Monday, October 20, 2014
Inquirer Daily News

Love it? Hate it? Your thoughts on Christie keynote...

TAMPA - Gov. Christie pumped up an adoring Republican crowd Tuesday night as he offered a national TV audience the message he has sold for nearly three years up and down the New Jersey Turnpike: Politicians become leaders when they tell "hard truths."

Love it? Hate it? Your thoughts on Christie keynote...

Check out my story today on Christie's big speech last night, and leave your thoughts in the comments:

TAMPA - Gov. Christie pumped up an adoring Republican crowd Tuesday night as he offered a national TV audience the message he has sold for nearly three years up and down the New Jersey Turnpike: Politicians become leaders when they tell "hard truths."

That's what he has done for his state, Christie argued, and that's what former Massachusetts Gov. Mitt Romney - newly minted as the official Republican presidential nominee Tuesday afternoon - will deliver for America.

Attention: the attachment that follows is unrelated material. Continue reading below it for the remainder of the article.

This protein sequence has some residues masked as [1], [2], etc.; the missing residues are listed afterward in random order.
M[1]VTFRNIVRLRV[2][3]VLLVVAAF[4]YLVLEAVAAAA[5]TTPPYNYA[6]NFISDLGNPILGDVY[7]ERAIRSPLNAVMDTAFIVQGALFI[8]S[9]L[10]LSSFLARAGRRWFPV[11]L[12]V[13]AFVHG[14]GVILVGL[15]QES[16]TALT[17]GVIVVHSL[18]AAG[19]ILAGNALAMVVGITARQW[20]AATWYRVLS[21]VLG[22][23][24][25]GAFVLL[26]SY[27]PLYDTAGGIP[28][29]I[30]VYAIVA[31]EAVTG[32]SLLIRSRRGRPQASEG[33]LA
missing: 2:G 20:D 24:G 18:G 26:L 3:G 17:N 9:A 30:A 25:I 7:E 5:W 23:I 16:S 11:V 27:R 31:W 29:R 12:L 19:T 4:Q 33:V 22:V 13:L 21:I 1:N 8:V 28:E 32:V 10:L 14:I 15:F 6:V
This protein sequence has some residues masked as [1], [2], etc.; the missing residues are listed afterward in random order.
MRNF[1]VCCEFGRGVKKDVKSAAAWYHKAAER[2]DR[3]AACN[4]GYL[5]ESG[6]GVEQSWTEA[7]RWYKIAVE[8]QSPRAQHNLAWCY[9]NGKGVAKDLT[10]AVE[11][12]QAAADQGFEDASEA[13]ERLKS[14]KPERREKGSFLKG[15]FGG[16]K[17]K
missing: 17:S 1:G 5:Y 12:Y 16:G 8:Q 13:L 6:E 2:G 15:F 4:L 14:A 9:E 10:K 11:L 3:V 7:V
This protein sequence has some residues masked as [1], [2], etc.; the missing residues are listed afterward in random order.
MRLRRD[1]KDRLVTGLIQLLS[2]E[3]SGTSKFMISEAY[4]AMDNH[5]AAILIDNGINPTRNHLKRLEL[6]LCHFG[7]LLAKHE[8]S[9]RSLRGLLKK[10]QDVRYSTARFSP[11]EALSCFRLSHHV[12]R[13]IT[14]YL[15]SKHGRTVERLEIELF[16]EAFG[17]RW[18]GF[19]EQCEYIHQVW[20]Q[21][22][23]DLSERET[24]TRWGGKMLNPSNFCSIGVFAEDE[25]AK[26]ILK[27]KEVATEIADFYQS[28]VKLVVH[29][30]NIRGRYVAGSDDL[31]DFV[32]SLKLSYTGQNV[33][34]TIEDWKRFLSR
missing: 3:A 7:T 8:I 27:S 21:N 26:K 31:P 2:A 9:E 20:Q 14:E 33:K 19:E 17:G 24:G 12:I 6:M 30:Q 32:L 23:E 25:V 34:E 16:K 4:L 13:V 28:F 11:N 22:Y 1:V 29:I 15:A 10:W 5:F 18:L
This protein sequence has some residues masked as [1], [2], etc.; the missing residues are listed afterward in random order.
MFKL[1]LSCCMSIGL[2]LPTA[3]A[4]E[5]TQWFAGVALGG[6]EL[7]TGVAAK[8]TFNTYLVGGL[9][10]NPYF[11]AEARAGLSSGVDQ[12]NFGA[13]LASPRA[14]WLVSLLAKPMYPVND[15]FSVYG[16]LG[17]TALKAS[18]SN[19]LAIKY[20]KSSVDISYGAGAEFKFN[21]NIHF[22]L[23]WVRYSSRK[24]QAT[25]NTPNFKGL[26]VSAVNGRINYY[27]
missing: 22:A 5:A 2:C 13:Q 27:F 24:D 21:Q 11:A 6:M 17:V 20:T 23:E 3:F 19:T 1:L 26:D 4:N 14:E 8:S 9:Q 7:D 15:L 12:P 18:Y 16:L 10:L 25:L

"It's simple," Christie said in his Republican National Convention keynote address on the biggest stage of his political career.

"We need politicians to care more about doing something and less about being something. And believe me, believe me, if we can do this in a blue state like New Jersey with a conservative Republican governor, Washington, D.C., is out of excuses. Leadership delivers, leadership counts, leadership matters."

For New Jersey, Christie said, his leadership meant taking on teachers' unions, saving billions of dollars in reforming the public pension system, and delivering balanced budgets that lower taxes. (Neither property taxes nor income taxes are actually down in the state, however, despite some business-tax cuts.)

For the country, Romney's leadership would mean ending President Obama's health-care overhaul, rolling back the national debt, and "telling seniors the truth about our overburdened entitlements."

"Mitt Romney will tell us the hard truths we need to hear to put us back on the path to growth and create good-paying private-sector jobs again in America," he said.

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